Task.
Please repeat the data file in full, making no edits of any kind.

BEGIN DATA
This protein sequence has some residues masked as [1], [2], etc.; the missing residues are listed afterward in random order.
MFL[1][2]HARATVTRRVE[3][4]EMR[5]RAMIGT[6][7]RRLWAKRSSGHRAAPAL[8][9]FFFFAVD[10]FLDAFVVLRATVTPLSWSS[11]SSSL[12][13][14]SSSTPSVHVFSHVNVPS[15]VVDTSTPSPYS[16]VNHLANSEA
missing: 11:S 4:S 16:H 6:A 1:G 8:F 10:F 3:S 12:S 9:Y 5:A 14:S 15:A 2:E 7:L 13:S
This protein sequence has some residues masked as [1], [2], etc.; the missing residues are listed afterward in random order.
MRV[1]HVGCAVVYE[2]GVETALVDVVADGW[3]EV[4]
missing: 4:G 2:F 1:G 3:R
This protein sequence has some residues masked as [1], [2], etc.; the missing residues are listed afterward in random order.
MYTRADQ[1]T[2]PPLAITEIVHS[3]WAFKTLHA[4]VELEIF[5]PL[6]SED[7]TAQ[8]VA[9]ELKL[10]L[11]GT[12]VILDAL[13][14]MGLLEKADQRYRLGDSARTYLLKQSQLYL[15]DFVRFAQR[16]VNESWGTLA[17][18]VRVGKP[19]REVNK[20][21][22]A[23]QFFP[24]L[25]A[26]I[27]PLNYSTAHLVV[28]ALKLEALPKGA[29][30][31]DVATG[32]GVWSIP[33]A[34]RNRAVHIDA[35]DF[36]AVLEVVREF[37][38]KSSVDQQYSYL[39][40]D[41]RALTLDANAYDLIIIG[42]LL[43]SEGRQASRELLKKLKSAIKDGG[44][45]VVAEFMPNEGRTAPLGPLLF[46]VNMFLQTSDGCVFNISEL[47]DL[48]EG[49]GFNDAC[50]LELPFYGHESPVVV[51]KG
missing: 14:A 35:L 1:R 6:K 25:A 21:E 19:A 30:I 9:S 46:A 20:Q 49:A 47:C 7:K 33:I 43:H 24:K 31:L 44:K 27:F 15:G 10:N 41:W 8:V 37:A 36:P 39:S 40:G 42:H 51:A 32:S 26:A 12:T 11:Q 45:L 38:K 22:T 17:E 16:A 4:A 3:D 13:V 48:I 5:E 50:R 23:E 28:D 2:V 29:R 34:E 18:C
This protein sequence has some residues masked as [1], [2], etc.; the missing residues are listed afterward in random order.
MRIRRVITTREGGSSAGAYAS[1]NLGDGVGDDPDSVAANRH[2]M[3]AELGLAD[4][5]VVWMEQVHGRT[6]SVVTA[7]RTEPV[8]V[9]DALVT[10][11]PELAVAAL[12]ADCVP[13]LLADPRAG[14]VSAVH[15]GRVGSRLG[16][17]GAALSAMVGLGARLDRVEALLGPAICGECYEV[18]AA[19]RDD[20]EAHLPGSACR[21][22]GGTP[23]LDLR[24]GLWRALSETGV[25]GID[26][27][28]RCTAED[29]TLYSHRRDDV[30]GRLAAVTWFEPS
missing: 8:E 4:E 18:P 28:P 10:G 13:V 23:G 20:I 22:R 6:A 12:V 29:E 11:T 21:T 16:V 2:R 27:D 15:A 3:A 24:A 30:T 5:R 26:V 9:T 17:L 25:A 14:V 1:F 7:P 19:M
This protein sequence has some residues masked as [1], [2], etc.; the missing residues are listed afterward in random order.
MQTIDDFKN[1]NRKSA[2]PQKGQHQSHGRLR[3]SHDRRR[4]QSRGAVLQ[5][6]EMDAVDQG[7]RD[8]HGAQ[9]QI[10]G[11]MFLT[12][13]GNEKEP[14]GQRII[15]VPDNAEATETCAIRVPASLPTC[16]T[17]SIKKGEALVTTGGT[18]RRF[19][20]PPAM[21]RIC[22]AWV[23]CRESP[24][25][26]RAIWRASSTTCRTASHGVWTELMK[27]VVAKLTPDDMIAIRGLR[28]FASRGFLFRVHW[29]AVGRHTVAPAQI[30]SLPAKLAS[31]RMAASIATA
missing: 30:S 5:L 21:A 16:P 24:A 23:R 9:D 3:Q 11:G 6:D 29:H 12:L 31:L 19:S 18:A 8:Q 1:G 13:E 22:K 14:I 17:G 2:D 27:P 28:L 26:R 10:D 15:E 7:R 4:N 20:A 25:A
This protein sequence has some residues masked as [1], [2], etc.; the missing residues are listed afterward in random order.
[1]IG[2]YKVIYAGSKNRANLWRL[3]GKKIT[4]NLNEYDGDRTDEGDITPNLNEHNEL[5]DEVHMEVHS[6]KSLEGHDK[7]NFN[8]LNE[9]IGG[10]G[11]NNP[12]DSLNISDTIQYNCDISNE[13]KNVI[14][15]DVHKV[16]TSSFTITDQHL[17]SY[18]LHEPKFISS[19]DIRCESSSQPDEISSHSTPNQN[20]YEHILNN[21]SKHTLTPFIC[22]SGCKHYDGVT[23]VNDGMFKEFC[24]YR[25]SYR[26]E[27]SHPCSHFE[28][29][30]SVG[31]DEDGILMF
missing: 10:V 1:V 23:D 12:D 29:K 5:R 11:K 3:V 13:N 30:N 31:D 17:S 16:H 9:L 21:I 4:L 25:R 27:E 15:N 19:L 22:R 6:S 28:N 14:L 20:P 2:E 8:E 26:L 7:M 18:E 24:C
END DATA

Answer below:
This protein sequence has some residues masked as [1], [2], etc.; the missing residues are listed afterward in random order.
MFL[1][2]HARATVTRRVE[3][4]EMR[5]RAMIGT[6][7]RRLWAKRSSGHRAAPAL[8][9]FFFFAVD[10]FLDAFVVLRATVTPLSWSS[11]SSSL[12][13][14]SSSTPSVHVFSHVNVPS[15]VVDTSTPSPYS[16]VNHLANSEA
missing: 11:S 4:S 16:H 6:A 1:G 8:F 10:F 3:S 12:S 9:Y 5:A 14:S 15:A 2:E 7:L 13:S
This protein sequence has some residues masked as [1], [2], etc.; the missing residues are listed afterward in random order.
MRV[1]HVGCAVVYE[2]GVETALVDVVADGW[3]EV[4]
missing: 4:G 2:F 1:G 3:R
This protein sequence has some residues masked as [1], [2], etc.; the missing residues are listed afterward in random order.
MYTRADQ[1]T[2]PPLAITEIVHS[3]WAFKTLHA[4]VELEIF[5]PL[6]SED[7]TAQ[8]VA[9]ELKL[10]L[11]GT[12]VILDAL[13][14]MGLLEKADQRYRLGDSARTYLLKQSQLYL[15]DFVRFAQR[16]VNESWGTLA[17][18]VRVGKP[19]REVNK[20][21][22]A[23]QFFP[24]L[25]A[26]I[27]PLNYSTAHLVV[28]ALKLEALPKGA[29][30][31]DVATG[32]GVWSIP[33]A[34]RNRAVHIDA[35]DF[36]AVLEVVREF[37][38]KSSVDQQYSYL[39][40]D[41]RALTLDANAYDLIIIG[42]LL[43]SEGRQASRELLKKLKSAIKDGG[44][45]VVAEFMPNEGRTAPLGPLLF[46]VNMFLQTSDGCVFNISEL[47]DL[48]EG[49]GFNDAC[50]LELPFYGHESPVVV[51]KG
missing: 14:A 35:L 1:R 6:K 25:A 21:E 19:A 30:I 9:S 46:A 20:Q 49:A 47:C 7:K 33:I 43:H 24:K 31:L 44:K 27:F 15:G 10:N 41:W 8:V 37:A 36:P 39:S 40:G 42:H 51:A 32:S 26:A 12:T 11:Q 45:L 38:K 22:T 17:E 16:A 4:A 3:D 13:V 48:I 5:E 50:R 23:E 28:D 2:V 29:R 34:E 18:C
This protein sequence has some residues masked as [1], [2], etc.; the missing residues are listed afterward in random order.
MRIRRVITTREGGSSAGAYAS[1]NLGDGVGDDPDSVAANRH[2]M[3]AELGLAD[4][5]VVWMEQVHGRT[6]SVVTA[7]RTEPV[8]V[9]DALVT[10][11]PELAVAAL[12]ADCVP[13]LLADPRAG[14]VSAVH[15]GRVGSRLG[16][17]GAALSAMVGLGARLDRVEALLGPAICGECYEV[18]AA[19]RDD[20]EAHLPGSACR[21][22]GGTP[23]LDLR[24]GLWRALSETGV[25]GID[26][27][28]RCTAED[29]TLYSHRRDDV[30]GRLAAVTWFEPS
missing: 8:E 4:E 18:P 28:P 10:G 13:V 23:G 20:I 22:R 6:A 12:V 29:E 11:T 21:T 16:V 2:R 27:D 15:A 3:A 24:A 30:T 5:R 26:V 9:T 17:L 25:A 14:V 1:F 7:P 19:M
This protein sequence has some residues masked as [1], [2], etc.; the missing residues are listed afterward in random order.
MQTIDDFKN[1]NRKSA[2]PQKGQHQSHGRLR[3]SHDRRR[4]QSRGAVLQ[5][6]EMDAVDQG[7]RD[8]HGAQ[9]QI[10]G[11]MFLT[12][13]GNEKEP[14]GQRII[15]VPDNAEATETCAIRVPASLPTC[16]T[17]SIKKGEALVTTGGT[18]RRF[19][20]PPAM[21]RIC[22]AWV[23]CRESP[24][25][26]RAIWRASSTTCRTASHGVWTELMK[27]VVAKLTPDDMIAIRGLR[28]FASRGFLFRVHW[29]AVGRHTVAPAQI[30]SLPAKLAS[31]RMAASIATA
missing: 30:S 5:L 21:A 16:P 24:A 23:R 9:D 3:Q 11:G 6:D 29:H 12:L 31:L 19:S 18:A 8:Q 1:G 13:E 22:K 14:I 17:G 2:D 27:P 28:L 26:R 10:D 15:E 7:R 4:N 20:A 25:A
This protein sequence has some residues masked as [1], [2], etc.; the missing residues are listed afterward in random order.
[1]IG[2]YKVIYAGSKNRANLWRL[3]GKKIT[4]NLNEYDGDRTDEGDITPNLNEHNEL[5]DEVHMEVHS[6]KSLEGHDK[7]NFN[8]LNE[9]IGG[10]G[11]NNP[12]DSLNISDTIQYNCDISNE[13]KNVI[14][15]DVHKV[16]TSSFTITDQHL[17]SY[18]LHEPKFISS[19]DIRCESSSQPDEISSHSTPNQN[20]YEHILNN[21]SKHTLTPFIC[22]SGCKHYDGVT[23]VNDGMFKEFC[24]YR[25]SYR[26]E[27]SHPCSHFE[28][29][30]SVG[31]DEDGILMF
missing: 10:V 1:V 23:D 12:D 29:K 5:R 11:K 3:V 13:N 30:N 31:D 17:S 16:H 9:L 21:I 4:L 25:R 27:E 15:N 19:L 22:R 6:S 28:N 14:L 20:P 2:E 8:E 26:L 7:M 18:E 24:C